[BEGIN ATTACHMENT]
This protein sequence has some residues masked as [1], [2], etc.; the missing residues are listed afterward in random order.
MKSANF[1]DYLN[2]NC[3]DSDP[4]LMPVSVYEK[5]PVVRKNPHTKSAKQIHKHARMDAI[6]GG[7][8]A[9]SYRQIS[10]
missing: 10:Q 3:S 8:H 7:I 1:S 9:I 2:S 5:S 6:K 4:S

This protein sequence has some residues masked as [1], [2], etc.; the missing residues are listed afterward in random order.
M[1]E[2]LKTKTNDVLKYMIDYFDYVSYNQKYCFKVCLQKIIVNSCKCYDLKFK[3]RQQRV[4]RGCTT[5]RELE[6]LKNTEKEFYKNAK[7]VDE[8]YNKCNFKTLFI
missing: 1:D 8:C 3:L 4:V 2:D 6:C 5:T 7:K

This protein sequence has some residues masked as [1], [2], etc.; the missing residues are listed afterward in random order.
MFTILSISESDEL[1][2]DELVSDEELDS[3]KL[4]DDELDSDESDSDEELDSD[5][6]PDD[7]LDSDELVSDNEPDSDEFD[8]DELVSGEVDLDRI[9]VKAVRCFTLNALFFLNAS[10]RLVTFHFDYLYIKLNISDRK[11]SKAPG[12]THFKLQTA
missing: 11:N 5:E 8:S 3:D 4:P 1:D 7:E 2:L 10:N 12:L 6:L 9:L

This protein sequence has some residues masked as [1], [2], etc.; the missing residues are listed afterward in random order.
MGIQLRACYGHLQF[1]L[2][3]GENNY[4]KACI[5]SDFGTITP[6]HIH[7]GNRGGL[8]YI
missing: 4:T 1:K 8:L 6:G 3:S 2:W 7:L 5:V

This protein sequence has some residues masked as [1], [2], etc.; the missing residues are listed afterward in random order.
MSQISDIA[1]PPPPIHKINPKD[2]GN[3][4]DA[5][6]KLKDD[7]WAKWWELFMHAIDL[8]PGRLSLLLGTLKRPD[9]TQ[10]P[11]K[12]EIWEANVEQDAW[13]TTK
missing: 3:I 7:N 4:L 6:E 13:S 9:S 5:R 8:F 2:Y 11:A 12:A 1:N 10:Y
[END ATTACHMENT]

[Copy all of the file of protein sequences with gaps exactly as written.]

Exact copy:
This protein sequence has some residues masked as [1], [2], etc.; the missing residues are listed afterward in random order.
MKSANF[1]DYLN[2]NC[3]DSDP[4]LMPVSVYEK[5]PVVRKNPHTKSAKQIHKHARMDAI[6]GG[7][8]A[9]SYRQIS[10]
missing: 10:Q 3:S 8:H 7:I 1:S 9:I 2:S 5:S 6:K 4:S

This protein sequence has some residues masked as [1], [2], etc.; the missing residues are listed afterward in random order.
M[1]E[2]LKTKTNDVLKYMIDYFDYVSYNQKYCFKVCLQKIIVNSCKCYDLKFK[3]RQQRV[4]RGCTT[5]RELE[6]LKNTEKEFYKNAK[7]VDE[8]YNKCNFKTLFI
missing: 1:D 8:C 3:L 4:V 2:D 6:C 5:T 7:K

This protein sequence has some residues masked as [1], [2], etc.; the missing residues are listed afterward in random order.
MFTILSISESDEL[1][2]DELVSDEELDS[3]KL[4]DDELDSDESDSDEELDSD[5][6]PDD[7]LDSDELVSDNEPDSDEFD[8]DELVSGEVDLDRI[9]VKAVRCFTLNALFFLNAS[10]RLVTFHFDYLYIKLNISDRK[11]SKAPG[12]THFKLQTA
missing: 11:N 5:E 8:S 3:D 4:P 1:D 7:E 2:L 10:N 12:L 6:L 9:L

This protein sequence has some residues masked as [1], [2], etc.; the missing residues are listed afterward in random order.
MGIQLRACYGHLQF[1]L[2][3]GENNY[4]KACI[5]SDFGTITP[6]HIH[7]GNRGGL[8]YI
missing: 4:T 1:K 8:L 6:G 3:S 2:W 7:L 5:V

This protein sequence has some residues masked as [1], [2], etc.; the missing residues are listed afterward in random order.
MSQISDIA[1]PPPPIHKINPKD[2]GN[3][4]DA[5][6]KLKDD[7]WAKWWELFMHAIDL[8]PGRLSLLLGTLKRPD[9]TQ[10]P[11]K[12]EIWEANVEQDAW[13]TTK
missing: 3:I 7:N 4:L 6:E 13:S 9:S 5:R 8:F 2:Y 11:A 12:A 1:N 10:Y